Hang Up and Listen

You have most likely seen the bumper sticker which reads “Hang Up and Drive!”  Apparently, ushers will soon need to stop each concertgoer before they enter the auditorium, so they can be observed actually turning off their cell phone.

Some time back, I was at the movie theatre.  The film was building to a crucial point in the plot.  We’re focused on the dialogue.  The actors leaned toward each other and…RING!!!!

The person was sitting in front of us.  I expected her to quickly grab the phone and turn it off, mute it, or something.  What happens?  ”Hello?”  I can only assume the caller asked what she was doing, because the next sentence was, “Oh, nothing.  Watching a movie.”  By now, we have missed the crucial on-screen exchange.  After two or three more comments, I leaned forward and said, “Would you mind either taking that conversation outside or hanging up?”  She gave me a dirty look and said to the caller, “I’ve gotta go.”  Her husband, in the meantime, is doing his best to ignore her, me, and everyone else, while climbing under his seat.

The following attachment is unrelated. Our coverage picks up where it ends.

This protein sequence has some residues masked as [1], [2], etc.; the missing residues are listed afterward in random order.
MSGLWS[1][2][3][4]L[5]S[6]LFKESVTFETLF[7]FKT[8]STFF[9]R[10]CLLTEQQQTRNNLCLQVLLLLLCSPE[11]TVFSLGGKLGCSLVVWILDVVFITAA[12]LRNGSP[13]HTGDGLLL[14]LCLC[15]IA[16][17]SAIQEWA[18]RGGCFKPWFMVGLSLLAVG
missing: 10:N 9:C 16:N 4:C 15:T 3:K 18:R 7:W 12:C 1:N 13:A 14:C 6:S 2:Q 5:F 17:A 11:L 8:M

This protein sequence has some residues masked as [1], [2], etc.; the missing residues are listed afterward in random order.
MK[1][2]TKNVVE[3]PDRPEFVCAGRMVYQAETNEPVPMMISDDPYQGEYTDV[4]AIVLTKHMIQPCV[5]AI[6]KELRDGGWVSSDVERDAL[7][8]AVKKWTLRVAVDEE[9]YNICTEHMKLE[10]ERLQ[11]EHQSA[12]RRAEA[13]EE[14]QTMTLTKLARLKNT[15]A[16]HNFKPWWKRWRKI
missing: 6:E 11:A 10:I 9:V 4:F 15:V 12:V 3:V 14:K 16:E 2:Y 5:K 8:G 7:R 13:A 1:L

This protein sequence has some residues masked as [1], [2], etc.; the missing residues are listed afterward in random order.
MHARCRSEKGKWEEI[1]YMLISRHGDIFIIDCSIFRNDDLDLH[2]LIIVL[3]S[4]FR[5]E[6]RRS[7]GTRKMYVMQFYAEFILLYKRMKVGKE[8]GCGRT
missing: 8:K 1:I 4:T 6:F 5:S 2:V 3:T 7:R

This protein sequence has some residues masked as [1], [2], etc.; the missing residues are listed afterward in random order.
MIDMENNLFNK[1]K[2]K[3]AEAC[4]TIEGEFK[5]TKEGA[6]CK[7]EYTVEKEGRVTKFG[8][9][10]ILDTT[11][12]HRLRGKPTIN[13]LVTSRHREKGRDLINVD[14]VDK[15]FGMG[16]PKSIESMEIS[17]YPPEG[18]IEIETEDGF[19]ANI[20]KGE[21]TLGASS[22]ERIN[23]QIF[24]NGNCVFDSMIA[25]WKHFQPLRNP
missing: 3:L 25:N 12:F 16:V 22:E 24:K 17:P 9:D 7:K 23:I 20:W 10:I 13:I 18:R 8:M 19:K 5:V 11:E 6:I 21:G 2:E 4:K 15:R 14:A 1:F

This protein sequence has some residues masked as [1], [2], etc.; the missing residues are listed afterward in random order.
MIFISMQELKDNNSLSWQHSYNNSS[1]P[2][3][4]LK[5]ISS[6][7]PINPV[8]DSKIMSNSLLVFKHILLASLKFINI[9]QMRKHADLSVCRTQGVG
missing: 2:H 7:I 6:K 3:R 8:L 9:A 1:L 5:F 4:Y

Something similar happened recently during a performance of Haydn’s D major Piano Concerto by Christian Zacharias and the Gothenburg Symphony.  A cell phone rang, apparently the second time during that performance.  Zacharias was so distracted, he finally stopped and addressed the audience.  I can only imagine the owner of the phone was simultaneously squirming and looking around, hoping someone else looked guiltier.

Maybe we could all vow to take an extra 60 seconds and put cell phones into the glove compartment of the car before we go in for a concert, or at least double and triple check that the phone is on vibrate.  Or maybe we need to take a cue from The Memorial Tournament.  If a phone is seen or heard, it is confiscated, tagged, and given back to you when you leave the course.

Do they make a patch for this?

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